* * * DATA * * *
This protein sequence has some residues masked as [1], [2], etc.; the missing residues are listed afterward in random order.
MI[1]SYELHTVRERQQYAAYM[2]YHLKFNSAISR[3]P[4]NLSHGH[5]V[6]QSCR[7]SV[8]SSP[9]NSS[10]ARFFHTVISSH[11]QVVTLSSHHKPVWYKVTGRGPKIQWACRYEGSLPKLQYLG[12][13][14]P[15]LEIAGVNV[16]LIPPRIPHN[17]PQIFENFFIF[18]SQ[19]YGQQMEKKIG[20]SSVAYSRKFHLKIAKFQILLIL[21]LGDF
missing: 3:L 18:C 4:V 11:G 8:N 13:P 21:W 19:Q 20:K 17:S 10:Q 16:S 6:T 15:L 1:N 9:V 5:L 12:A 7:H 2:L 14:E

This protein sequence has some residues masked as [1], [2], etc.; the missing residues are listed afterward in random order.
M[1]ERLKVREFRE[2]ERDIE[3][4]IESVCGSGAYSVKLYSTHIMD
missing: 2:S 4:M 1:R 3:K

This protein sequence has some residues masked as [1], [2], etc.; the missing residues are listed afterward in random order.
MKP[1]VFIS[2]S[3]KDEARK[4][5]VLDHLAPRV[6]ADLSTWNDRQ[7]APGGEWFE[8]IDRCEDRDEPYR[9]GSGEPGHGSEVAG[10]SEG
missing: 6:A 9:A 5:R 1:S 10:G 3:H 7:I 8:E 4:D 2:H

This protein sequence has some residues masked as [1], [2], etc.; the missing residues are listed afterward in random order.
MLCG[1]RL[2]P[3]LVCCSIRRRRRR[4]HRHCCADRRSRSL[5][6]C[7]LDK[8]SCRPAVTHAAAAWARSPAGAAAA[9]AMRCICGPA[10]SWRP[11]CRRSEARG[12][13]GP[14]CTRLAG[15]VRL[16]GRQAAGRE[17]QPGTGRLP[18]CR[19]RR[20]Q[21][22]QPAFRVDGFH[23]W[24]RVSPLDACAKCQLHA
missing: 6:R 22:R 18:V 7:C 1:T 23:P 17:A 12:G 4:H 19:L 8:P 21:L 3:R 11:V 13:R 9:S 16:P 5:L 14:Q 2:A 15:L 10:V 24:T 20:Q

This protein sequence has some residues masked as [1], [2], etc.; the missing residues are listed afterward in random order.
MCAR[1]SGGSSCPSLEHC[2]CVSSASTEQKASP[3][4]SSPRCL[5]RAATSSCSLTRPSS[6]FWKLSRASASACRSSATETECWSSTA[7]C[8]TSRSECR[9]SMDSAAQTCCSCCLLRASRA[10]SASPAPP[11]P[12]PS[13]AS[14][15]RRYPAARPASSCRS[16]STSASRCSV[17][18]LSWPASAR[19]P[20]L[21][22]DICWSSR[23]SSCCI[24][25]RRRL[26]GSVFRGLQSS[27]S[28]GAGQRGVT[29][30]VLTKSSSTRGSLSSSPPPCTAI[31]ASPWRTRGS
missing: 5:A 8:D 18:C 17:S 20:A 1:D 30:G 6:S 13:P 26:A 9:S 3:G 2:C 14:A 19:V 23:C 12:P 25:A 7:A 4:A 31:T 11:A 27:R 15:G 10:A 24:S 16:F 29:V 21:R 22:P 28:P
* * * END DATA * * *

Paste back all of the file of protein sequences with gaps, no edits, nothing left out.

This protein sequence has some residues masked as [1], [2], etc.; the missing residues are listed afterward in random order.
MI[1]SYELHTVRERQQYAAYM[2]YHLKFNSAISR[3]P[4]NLSHGH[5]V[6]QSCR[7]SV[8]SSP[9]NSS[10]ARFFHTVISSH[11]QVVTLSSHHKPVWYKVTGRGPKIQWACRYEGSLPKLQYLG[12][13][14]P[15]LEIAGVNV[16]LIPPRIPHN[17]PQIFENFFIF[18]SQ[19]YGQQMEKKIG[20]SSVAYSRKFHLKIAKFQILLIL[21]LGDF
missing: 3:L 18:C 4:V 11:G 8:N 13:P 21:W 19:Q 20:K 17:S 10:Q 16:S 6:T 15:L 1:N 9:V 5:L 12:A 7:H 2:L 14:E

This protein sequence has some residues masked as [1], [2], etc.; the missing residues are listed afterward in random order.
M[1]ERLKVREFRE[2]ERDIE[3][4]IESVCGSGAYSVKLYSTHIMD
missing: 2:S 4:M 1:R 3:K

This protein sequence has some residues masked as [1], [2], etc.; the missing residues are listed afterward in random order.
MKP[1]VFIS[2]S[3]KDEARK[4][5]VLDHLAPRV[6]ADLSTWNDRQ[7]APGGEWFE[8]IDRCEDRDEPYR[9]GSGEPGHGSEVAG[10]SEG
missing: 6:A 9:A 5:R 1:S 10:G 3:H 7:I 8:E 4:D 2:H

This protein sequence has some residues masked as [1], [2], etc.; the missing residues are listed afterward in random order.
MLCG[1]RL[2]P[3]LVCCSIRRRRRR[4]HRHCCADRRSRSL[5][6]C[7]LDK[8]SCRPAVTHAAAAWARSPAGAAAA[9]AMRCICGPA[10]SWRP[11]CRRSEARG[12][13]GP[14]CTRLAG[15]VRL[16]GRQAAGRE[17]QPGTGRLP[18]CR[19]RR[20]Q[21][22]QPAFRVDGFH[23]W[24]RVSPLDACAKCQLHA
missing: 6:R 22:R 18:V 7:C 1:T 23:P 17:A 12:G 4:H 19:L 8:P 21:L 3:R 11:V 13:R 9:S 16:P 5:L 14:Q 2:A 15:L 10:V 24:T 20:Q

This protein sequence has some residues masked as [1], [2], etc.; the missing residues are listed afterward in random order.
MCAR[1]SGGSSCPSLEHC[2]CVSSASTEQKASP[3][4]SSPRCL[5]RAATSSCSLTRPSS[6]FWKLSRASASACRSSATETECWSSTA[7]C[8]TSRSECR[9]SMDSAAQTCCSCCLLRASRA[10]SASPAPP[11]P[12]PS[13]AS[14][15]RRYPAARPASSCRS[16]STSASRCSV[17][18]LSWPASAR[19]P[20]L[21][22]DICWSSR[23]SSCCI[24][25]RRRL[26]GSVFRGLQSS[27]S[28]GAGQRGVT[29][30]VLTKSSSTRGSLSSSPPPCTAI[31]ASPWRTRGS
missing: 5:A 8:D 18:C 17:S 20:A 1:D 30:G 6:S 13:P 26:A 9:S 3:G 2:C 14:A 19:V 23:C 12:P 25:A 7:A 4:A 31:T 11:A 27:R 15:G 10:A 24:S 16:F 29:V 21:R 22:P 28:P